#2 – February 23, 2016: Paincourtville, Louisiana
Rating: EF-3, est. peak wind speed of 140 mph
Path length/maximum width: 21.0 miles/350 yards
Time: 3:21 pm CST to 3:42 pm CST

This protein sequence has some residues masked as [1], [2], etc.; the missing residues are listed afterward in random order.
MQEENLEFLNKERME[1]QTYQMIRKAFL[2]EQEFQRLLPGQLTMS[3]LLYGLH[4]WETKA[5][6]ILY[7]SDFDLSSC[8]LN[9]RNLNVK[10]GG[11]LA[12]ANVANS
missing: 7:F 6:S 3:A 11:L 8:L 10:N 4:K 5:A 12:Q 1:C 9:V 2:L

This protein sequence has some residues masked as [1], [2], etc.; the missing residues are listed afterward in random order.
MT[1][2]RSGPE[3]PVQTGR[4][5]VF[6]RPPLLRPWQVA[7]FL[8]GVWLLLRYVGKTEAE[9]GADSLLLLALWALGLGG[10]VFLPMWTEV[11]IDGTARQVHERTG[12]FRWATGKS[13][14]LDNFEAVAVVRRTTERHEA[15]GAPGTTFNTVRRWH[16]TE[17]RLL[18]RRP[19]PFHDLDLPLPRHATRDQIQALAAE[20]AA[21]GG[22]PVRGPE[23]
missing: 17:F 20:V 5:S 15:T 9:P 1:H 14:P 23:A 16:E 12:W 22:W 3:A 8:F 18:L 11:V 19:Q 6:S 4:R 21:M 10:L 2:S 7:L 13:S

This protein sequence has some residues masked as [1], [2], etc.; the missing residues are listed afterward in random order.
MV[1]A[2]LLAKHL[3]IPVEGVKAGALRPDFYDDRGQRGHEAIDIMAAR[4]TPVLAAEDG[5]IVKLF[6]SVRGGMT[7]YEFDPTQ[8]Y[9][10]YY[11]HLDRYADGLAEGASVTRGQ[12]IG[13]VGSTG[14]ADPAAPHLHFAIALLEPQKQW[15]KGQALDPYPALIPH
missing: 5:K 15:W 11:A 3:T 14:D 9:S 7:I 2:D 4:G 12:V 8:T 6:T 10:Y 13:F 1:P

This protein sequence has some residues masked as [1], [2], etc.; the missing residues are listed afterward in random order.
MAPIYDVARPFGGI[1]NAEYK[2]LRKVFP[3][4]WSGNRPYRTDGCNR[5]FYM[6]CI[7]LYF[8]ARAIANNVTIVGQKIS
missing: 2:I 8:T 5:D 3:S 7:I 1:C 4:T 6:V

A strong tornado touched down just southwest of Paincourtville, Assumption Parish and moved northeast for 12 miles and crossed the MS River into St James Parish. The strong tornado continued northeast for another 8 miles, with the last visible damage on Airline Highway about 7 miles north northeast of Convent. In Assumption Parish – significant damage was noted to residential and business structures in the Paincourtville area in the vicinity of the junction of LA Highway 1/ LA 308/ LA 70. EF-2 scale damage was noted in this area with considerable damage to small two story apartment building, hardware store and commercial business. A tractor trailer was also overturned at a commercial business in this area. The tornado tracked northeast along LA 1/LA 308 causing major damage to an area of small frame houses and mobile homes, with most damage in the EF-1 area. Further to northeast, the 2nd floor of well- constructed brick structure was nearly removed. A low end EF-3 scale rating of 140mph was assigned to this damage. The residents of this structure had taken shelter in the lowest floor of an interior area and were not injured. Further northeast , two small frame homes on piers were swept off their foundation and destroyed. None of the occupants were at either of these residences at the time. The tornado continued to travel northeast crossing the MS River with considerable tree damage in the Batture area of the river.